Learning more from the positive

Interesting article below.  Seems to indicate that as our brains develop, we learn more from positive experiences than from negative. According to the study cited in the article, “…positive information is processed in many parts of the brain, while negative information tends to be centered in the prefrontal cortex, Sharot says. That’s the part of the brain that matures last, into the 20s in many cases. It’s the area in charge of judgment and problem-solving.”  So, how do we impress on our kids the negative consequences of certain actions?  Do we need to take a “back door” route by, say, extolling the positives of doing something else rather than warning of the negative consequences of the activity we want to avoid?  What about the Hebrews described in the Old Testament, in the book of Deuteronomy, chapters 28 through 30?  God gave them a choice–a choice to choose life and blessings by obedience to the Almighty and a choice to choose cursing by disobeying Yahweh.  The choice was clear–blessings by obedience or cursing by disobedience.  Yet, the Israelites chose cursing–choosing it fairly quickly after Moses died–by disobeying God.  (Just read the books of Judges, Kings, and Chronicles to see the evidence.)  In the same way, children, teens, and young adults seem to discount the risks of dangerous or inappropriate behavior. Science says it’s because their brains aren’t fully developed.  But what about those young people who heed the warnings of their parents or other authority figures or experts?  Could it be that, though the prefrontal cortex is not fully developed, that some are more willing to access their God-given capacity to believe their parents or others in authority over them or other experts.  It’s a matter of trust, I believe, just as we should trust our loving God who made us.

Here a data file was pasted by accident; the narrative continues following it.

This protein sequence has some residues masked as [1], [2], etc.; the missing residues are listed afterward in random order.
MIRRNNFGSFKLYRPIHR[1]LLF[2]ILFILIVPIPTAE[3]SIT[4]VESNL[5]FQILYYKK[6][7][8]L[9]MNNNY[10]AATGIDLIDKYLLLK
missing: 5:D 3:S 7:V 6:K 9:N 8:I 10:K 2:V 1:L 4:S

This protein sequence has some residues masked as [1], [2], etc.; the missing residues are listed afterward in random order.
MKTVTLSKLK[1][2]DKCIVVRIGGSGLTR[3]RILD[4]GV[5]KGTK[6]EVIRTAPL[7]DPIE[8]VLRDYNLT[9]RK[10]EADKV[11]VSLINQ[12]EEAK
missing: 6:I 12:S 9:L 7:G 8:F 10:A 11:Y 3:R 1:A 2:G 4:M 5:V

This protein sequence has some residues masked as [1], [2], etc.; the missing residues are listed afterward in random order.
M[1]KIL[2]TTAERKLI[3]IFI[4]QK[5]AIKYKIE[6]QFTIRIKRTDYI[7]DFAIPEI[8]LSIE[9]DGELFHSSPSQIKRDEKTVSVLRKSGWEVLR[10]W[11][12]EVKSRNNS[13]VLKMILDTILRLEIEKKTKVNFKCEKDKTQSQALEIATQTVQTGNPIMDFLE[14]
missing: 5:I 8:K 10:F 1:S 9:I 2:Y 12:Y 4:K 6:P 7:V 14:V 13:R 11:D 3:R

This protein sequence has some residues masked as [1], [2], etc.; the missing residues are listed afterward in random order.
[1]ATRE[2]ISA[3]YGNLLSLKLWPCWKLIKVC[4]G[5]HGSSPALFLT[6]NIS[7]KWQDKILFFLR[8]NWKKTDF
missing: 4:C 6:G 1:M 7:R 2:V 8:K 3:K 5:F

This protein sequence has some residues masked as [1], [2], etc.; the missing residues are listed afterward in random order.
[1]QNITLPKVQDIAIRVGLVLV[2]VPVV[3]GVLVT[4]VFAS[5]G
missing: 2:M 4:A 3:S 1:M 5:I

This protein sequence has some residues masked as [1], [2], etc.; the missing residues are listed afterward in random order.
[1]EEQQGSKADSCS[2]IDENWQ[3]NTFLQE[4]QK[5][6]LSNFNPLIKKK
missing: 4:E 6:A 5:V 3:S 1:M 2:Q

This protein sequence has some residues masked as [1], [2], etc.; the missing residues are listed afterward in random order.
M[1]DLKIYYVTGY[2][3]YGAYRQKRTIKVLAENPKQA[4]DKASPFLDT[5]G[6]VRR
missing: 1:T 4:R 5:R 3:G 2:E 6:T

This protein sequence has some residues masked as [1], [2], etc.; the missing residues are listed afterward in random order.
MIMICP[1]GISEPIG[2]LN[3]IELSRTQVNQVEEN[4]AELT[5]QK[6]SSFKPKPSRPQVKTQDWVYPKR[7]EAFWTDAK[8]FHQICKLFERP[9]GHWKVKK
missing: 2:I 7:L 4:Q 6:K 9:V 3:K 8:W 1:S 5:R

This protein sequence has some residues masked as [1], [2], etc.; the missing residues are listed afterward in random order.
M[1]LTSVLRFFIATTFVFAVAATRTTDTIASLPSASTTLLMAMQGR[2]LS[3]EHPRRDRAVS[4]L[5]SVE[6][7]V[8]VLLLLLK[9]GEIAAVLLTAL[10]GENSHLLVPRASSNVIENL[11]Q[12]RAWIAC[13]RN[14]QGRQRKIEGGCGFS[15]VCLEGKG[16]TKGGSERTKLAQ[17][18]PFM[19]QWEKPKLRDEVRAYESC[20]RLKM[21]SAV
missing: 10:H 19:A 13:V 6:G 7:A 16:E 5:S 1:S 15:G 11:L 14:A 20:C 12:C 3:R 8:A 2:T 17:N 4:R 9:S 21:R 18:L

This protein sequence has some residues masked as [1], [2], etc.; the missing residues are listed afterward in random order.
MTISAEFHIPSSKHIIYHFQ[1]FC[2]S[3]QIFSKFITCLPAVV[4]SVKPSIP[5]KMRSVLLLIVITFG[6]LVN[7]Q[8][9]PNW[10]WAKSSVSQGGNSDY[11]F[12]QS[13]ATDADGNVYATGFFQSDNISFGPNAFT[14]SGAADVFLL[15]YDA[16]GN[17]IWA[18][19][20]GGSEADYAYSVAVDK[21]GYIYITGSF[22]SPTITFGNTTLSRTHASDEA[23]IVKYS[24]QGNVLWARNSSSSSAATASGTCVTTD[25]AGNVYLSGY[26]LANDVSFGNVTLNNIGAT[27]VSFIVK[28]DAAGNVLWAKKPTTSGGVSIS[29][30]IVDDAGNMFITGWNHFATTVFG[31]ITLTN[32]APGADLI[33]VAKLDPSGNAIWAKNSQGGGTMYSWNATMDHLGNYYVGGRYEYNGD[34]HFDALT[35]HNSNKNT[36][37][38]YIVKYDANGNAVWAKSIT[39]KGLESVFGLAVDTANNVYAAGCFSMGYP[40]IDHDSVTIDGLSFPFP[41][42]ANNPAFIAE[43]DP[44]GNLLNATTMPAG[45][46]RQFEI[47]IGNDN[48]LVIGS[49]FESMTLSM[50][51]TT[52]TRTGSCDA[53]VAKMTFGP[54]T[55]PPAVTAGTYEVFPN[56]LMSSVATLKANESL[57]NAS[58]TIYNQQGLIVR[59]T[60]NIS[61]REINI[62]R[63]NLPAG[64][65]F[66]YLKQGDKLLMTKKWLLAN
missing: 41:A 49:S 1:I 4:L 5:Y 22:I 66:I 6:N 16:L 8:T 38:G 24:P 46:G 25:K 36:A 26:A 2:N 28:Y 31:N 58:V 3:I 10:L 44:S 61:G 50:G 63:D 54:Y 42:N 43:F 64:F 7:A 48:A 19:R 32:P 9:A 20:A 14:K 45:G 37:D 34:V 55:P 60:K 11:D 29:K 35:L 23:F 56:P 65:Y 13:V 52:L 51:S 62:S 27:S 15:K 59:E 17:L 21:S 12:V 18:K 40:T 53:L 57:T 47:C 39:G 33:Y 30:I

‘Til next time…



About august589

I'm currently a radio announcer but I'm currently pursuing a Master's in Mental Health Counseling degree. In these blogs, I want to bring a Biblical perspective to mental health and psychological issues that I find as I peruse the internet.
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